ARS 23-785 Suspension of Benefits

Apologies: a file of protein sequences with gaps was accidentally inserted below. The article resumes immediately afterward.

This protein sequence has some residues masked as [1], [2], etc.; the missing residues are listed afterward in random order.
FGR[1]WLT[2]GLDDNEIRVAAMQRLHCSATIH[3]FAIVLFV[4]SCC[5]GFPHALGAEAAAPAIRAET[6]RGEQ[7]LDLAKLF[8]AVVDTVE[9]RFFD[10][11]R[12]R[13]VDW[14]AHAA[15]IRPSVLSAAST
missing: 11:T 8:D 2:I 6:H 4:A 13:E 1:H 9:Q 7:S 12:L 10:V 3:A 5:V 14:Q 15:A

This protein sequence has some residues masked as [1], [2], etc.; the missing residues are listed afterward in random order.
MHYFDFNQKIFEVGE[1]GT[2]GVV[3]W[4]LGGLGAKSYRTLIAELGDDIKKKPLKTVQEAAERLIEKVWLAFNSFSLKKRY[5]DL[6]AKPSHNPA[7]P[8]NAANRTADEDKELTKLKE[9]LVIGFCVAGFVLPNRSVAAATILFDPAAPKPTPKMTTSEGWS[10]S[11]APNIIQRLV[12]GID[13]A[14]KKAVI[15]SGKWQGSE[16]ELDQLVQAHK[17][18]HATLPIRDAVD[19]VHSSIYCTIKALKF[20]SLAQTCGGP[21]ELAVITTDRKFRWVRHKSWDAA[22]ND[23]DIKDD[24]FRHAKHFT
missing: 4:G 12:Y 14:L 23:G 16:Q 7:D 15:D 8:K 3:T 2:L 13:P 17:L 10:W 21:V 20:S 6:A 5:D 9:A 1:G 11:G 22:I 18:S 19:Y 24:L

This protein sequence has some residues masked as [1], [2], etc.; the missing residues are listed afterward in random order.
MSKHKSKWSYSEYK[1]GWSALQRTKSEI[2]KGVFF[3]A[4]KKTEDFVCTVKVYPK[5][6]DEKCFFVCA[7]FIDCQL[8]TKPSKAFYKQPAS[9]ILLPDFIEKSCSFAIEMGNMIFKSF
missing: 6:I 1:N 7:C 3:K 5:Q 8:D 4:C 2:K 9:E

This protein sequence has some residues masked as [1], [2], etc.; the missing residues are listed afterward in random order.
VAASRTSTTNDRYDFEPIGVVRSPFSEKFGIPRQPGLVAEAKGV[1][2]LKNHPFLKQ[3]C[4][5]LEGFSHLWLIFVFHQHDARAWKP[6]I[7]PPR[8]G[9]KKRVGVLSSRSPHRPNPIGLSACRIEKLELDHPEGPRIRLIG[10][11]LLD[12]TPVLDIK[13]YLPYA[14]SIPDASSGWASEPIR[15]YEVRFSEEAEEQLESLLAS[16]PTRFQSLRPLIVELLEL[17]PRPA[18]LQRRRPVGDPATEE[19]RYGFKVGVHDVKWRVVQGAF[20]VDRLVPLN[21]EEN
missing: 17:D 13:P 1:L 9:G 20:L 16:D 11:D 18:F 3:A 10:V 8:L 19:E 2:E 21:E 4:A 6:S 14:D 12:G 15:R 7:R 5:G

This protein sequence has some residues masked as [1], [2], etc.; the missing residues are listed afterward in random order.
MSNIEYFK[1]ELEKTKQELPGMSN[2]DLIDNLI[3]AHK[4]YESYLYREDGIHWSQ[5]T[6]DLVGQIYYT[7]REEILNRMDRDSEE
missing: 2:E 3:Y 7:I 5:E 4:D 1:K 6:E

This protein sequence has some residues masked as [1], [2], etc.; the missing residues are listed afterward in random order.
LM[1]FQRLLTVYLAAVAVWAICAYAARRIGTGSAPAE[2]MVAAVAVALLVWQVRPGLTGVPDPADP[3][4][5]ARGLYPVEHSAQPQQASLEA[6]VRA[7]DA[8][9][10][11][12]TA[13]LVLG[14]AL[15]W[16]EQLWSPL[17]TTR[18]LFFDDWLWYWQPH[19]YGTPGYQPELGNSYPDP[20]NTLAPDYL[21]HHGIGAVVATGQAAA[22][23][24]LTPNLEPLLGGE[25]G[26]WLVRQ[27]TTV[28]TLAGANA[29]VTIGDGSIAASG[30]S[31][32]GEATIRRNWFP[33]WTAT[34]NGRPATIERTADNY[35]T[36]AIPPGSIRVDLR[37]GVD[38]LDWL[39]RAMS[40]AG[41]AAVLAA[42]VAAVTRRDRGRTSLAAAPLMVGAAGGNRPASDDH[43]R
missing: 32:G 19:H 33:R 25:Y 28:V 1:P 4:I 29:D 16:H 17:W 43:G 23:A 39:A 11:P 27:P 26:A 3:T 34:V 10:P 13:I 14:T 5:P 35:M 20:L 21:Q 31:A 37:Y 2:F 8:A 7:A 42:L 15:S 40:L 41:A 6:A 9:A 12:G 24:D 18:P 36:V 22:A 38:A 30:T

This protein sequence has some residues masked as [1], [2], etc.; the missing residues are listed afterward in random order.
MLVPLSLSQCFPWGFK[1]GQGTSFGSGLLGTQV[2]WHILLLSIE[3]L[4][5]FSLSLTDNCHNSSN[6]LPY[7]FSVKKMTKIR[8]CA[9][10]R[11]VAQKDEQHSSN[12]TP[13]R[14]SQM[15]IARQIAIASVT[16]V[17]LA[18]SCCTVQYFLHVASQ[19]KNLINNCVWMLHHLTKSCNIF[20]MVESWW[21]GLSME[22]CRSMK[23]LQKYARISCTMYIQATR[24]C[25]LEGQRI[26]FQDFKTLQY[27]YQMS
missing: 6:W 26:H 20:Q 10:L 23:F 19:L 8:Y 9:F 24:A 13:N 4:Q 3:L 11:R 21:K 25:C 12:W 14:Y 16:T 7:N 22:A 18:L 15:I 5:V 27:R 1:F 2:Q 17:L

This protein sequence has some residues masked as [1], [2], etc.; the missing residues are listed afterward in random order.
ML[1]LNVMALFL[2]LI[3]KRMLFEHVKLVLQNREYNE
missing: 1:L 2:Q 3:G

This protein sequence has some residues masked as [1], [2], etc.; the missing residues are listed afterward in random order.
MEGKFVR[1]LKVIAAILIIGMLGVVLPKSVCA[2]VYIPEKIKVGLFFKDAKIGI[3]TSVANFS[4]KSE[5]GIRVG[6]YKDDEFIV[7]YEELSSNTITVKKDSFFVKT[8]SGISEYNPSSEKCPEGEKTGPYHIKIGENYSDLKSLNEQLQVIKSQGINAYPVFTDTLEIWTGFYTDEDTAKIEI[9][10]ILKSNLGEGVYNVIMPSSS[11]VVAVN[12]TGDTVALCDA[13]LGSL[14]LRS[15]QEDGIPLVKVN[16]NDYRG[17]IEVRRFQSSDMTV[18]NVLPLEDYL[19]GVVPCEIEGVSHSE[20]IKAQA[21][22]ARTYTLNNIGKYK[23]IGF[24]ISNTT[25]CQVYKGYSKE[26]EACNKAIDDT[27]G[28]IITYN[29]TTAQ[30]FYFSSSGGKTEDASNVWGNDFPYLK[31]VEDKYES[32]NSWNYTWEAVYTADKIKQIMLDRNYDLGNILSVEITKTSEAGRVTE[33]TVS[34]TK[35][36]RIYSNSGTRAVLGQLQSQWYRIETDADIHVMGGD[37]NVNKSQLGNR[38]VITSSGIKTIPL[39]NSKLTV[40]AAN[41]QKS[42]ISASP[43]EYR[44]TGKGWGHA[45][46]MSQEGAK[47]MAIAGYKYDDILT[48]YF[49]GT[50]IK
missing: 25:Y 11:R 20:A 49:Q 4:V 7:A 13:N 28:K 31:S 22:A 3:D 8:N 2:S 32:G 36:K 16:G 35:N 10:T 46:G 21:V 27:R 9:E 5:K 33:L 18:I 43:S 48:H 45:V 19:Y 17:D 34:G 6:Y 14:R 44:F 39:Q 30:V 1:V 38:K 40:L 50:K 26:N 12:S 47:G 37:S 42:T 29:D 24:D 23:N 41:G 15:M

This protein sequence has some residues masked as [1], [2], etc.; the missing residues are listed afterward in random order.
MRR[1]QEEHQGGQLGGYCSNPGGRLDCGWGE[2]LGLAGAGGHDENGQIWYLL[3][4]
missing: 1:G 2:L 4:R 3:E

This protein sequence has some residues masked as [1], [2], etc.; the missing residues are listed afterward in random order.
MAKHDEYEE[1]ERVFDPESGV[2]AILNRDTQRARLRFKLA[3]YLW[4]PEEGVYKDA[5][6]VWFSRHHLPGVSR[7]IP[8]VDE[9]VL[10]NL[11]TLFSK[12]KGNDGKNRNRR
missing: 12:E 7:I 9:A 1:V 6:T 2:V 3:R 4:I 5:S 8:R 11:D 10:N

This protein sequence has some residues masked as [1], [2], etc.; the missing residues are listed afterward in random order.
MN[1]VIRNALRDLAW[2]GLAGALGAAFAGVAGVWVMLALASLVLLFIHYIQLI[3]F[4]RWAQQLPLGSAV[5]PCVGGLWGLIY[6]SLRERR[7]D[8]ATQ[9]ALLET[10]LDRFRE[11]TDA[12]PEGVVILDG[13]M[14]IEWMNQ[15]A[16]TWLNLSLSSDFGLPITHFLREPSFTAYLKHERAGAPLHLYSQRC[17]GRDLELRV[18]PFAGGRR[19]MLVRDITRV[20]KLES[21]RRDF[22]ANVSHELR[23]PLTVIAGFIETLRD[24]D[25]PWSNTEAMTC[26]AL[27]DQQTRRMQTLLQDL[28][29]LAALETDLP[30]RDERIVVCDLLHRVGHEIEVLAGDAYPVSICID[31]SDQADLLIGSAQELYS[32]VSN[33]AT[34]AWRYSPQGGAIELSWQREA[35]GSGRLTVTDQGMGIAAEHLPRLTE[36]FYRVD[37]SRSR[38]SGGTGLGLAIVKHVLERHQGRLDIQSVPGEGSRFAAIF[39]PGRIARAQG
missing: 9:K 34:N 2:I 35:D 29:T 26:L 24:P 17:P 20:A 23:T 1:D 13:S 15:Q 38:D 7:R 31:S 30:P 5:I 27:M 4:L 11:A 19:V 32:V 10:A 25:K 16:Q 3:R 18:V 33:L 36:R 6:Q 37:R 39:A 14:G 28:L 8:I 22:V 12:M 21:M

Current A.R.S. 23-785 allows suspension of benefits for as long as one year: Any person who knowingly makes a false statement or representation believing it to be false or who knowingly fails to disclose a material fact in order to obtain or increase a benefit or other payment under this chapter either for himself or for another person, or under an employment security law of another state, the federal government or a foreign government, is guilty of a class 6 felony. Each such false statement or representation of failure to disclose a material fact shall constitute a separate offense. Current A.R.S. 23-778 provides as follows: Any person who, within the twenty-four calendar months immediately preceding a week in which he files a valid claim for benefits, has made a false statement or representation of a material fact knowing it to be false, or knowingly failed to disclose a material fact with intent to obtain benefits under this chapter, shall be disqualified for the week for which the claim was filed and for not more than the fifty-one weeks immediately following such week as determined by the commission according to the circumstances in each case. In Miranda v. Beaman, 95 Ariz. 388, 391 P.2d 555 (1964), an applicant for unemployment benefits knowingly submitted false statements of weekly earnings to obtain those benefits. Id. at 390-91, 391 P.2d at 556-57. After he pled guilty to offenses based upon this conduct, he was disqualified from receiving unemployment benefits on another claim. See id. The court's opinion does not identify the charged offense, but its subsequent discussion of A.R.S. 23-785 implies that applicant was convicted of violating this statute. See Miranda at 391, 391 P.2d at 556-57. The Arizona Supreme Court rejected the applicant's argument that this disqualification constituted double jeopardy: As to Miranda's first contention 23-778 and 23-785 A.R.S. (1956) are neither inconsistent, nor cumulative. the latter section makes it a criminal offense to make a false statement or fail to disclose a material fact knowingly in order to obtain benefits under the Employment Security Act, and imposes a penalty upon conviction. Section 23-778, on the other hand, goes to the qualification of an applicant for benefits in the future. No question of double jeopardy can be raised because of the application of both of the statutes, since only one is a criminal offense. The double jeopardy clause does not preclude the imposition of both a criminal and a civil sanction in respect of the same act or omission. Helvering v. Mitchell, 303 U.S. 391, 58 S. Ct. 630, 82 L. Ed. 917 (1937). Id. at 391, 391 P.2d at 557.